Bio: William Perry is a designer from St. Louis, Missouri who is focusing on Urban Planning at the University of Washington – Seattle. Inspired by the connection humans form with inanimate objects, he looks to capture the different feelings derived by the human to object relationship. With an interest centered around electric vehicles, William strives to rethink the way we use control systems to form deeper rooted experiences. In order to facilitate organic interactions, William dives into the emotional cues derived from the way objects look and behave.

Maxx Yamasaki {Lost Machine}
Mechatronic sculpture

Lost Machine acts as an artifact from outside of time. It’s large box covered in switches, displays and interface. It bears evidence of what is once did and as you navigate and negotiate its sliders and buttons it reveals small hints of its original task. One of my main goals is to capture an emotion more often used in literature and video games, the sense of nostalgia for something that you didn’t experience or haven’t lost. Like visiting the ruins of a castle you never saw whole or seeing fallen pieces of our current world in post-apocalyptic fiction. One of my favorite story beats is having something large or powerful that the reader only experiences the smallest glimpse of. I tried to have that in the machine by taking aspects of real world devices that aren’t self contained. I took design elements from telephone switch boards and radios but swapping materials and functions to keep the familiar at bay.

Bio: Maxx Yamasaki is an artist/engineer currently studying at the University of Washington. They create assistive devices that try to alter the range of human senses and ability. Maxx also creates wind-up toys and speculative puzzle games. On the engineering side they’re currently working in insect-inspired robotics and assistive devices.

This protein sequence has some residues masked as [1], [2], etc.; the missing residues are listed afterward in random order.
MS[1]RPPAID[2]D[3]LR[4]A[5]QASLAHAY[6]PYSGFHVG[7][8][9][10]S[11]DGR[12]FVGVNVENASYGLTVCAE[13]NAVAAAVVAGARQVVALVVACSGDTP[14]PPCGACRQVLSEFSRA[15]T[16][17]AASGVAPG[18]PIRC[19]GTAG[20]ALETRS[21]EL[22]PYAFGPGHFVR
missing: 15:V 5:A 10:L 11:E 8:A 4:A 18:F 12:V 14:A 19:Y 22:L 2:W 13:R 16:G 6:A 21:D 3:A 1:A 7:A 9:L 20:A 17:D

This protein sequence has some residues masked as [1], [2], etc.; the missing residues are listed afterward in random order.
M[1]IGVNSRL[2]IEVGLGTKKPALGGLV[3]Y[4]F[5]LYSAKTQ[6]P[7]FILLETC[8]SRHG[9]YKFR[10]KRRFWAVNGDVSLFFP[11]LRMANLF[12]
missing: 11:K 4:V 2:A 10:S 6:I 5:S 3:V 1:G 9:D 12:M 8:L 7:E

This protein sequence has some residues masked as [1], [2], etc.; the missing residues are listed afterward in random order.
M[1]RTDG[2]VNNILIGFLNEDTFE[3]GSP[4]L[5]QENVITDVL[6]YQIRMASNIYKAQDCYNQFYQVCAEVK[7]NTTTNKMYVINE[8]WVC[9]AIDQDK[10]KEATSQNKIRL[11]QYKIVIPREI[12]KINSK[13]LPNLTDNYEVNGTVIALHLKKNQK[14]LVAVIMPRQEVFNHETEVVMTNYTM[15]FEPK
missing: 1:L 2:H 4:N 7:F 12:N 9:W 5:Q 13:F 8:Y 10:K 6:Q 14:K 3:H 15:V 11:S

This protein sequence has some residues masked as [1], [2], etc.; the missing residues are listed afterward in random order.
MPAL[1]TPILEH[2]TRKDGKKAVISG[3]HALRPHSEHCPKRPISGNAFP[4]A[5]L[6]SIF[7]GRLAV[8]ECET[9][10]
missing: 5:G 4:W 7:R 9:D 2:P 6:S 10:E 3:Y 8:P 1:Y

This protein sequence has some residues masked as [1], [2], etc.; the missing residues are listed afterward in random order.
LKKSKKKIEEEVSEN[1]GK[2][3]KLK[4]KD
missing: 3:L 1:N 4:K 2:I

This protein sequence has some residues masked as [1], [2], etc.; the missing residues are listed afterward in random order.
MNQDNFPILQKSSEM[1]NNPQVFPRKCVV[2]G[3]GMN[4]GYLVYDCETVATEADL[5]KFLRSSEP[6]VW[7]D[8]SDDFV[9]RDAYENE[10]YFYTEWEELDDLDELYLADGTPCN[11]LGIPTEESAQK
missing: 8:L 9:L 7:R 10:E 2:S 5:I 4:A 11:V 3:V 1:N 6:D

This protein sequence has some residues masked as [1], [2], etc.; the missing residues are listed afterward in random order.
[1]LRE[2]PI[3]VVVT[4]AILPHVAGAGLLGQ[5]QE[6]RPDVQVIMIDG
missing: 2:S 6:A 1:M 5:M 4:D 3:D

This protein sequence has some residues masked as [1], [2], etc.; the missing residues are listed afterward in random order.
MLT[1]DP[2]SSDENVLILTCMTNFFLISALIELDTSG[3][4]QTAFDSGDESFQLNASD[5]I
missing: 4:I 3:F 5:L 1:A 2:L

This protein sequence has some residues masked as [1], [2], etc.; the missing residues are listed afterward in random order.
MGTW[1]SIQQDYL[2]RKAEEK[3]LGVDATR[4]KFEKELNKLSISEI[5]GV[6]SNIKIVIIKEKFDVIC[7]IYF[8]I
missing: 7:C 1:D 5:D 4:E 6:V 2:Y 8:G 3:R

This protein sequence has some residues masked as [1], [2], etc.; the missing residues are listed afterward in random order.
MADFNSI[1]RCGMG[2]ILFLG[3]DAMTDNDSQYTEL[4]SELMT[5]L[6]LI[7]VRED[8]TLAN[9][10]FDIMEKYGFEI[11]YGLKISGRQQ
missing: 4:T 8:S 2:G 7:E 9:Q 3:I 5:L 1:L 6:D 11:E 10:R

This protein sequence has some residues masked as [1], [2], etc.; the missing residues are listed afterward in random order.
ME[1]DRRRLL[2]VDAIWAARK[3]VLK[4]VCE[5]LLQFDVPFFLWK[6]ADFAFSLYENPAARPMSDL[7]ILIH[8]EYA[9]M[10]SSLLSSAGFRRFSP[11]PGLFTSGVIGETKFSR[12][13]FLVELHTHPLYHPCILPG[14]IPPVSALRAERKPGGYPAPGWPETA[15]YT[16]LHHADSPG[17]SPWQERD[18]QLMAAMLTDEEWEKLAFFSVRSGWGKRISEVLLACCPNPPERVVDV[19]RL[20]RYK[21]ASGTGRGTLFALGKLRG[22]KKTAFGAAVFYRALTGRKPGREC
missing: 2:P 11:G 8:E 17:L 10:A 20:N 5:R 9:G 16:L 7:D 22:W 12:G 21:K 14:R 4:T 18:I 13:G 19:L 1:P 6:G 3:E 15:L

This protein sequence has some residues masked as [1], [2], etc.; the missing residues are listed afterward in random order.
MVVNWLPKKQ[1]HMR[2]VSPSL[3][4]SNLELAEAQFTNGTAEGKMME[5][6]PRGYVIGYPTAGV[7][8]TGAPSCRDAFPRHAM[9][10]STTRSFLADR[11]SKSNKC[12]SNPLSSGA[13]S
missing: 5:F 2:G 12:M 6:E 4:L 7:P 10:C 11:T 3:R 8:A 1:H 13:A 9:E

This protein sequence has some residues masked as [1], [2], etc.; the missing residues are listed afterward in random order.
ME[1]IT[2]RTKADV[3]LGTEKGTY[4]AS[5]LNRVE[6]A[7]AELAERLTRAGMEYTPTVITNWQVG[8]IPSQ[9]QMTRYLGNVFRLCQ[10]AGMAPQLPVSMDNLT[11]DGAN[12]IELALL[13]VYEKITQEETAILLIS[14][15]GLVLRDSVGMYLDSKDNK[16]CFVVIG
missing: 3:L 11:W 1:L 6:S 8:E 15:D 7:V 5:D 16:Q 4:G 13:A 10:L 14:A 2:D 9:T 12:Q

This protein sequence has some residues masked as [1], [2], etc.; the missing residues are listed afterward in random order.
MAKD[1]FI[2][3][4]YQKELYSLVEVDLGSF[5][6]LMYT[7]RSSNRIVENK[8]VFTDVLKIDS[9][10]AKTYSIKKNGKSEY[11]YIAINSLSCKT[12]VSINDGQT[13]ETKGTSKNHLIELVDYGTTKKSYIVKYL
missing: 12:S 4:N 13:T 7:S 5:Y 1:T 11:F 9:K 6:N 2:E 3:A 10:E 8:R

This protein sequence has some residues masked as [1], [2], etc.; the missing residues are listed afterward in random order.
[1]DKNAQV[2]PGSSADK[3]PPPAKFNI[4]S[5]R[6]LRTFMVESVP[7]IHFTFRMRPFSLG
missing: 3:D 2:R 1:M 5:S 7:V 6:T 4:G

About the course instructors:
Afroditi Psarra is assistant professor in DXARTS and interdisciplinary artist working in the intersection of electronic textiles and physical computing with sound art. Her research focuses on the merge of science fiction ideas with poetic representations and performative practices, traditional crafting methodologies with engineering and electronics, the art and science interaction with a critical discourse in the creation of technological artifacts. Her work has been presented in seminal media arts festivals such as Ars Electronica, Transmediale, Eyeo and published in Siggraph, ISWC (International Symposium on Wearable Computers) and EVA (Electronic Visualization and the Arts) between others. She has worked at the Wireless Networks and Mobile Computing group in Disney Research Zurich and has instructed workshops in numerous prestigious institutions around the globe. She is the founder of the DXARTS Softlab, a space dedicated to the research and development of artistic projects using soft-circuits and wearable technology. She is currently working on the creation of wearable fractal antennas, by exploring algorithmic design and fabrication methods as ways of tapping into the invisible electromagnetic landscape that surrounds our bodies and our senses, and by democratizing open-source technologies as a means of resistance.

Cameron Perry Fraser is a composer and sound artist from Chesapeake, VA. He is a current Graduate Student in the University of Washington’s DXARTS program. He received an MFA from Columbia University’s Sound Arts program where he worked and played in Columbia’s famed Computer Music Center. Cameron composes music for his unique acoustic/electric hybrid instruments, sculptures and instillations. His work often employs ecoacoustic strategies, indeterminate methods and feedback systems. His instruments echo the Aeolian harp, band organ, calliope and player piano. In his work microcontrollers take the place of the piano roll and solar panels replace steam players.


June 2, 2018
10:00 am - 3:00 pm PDT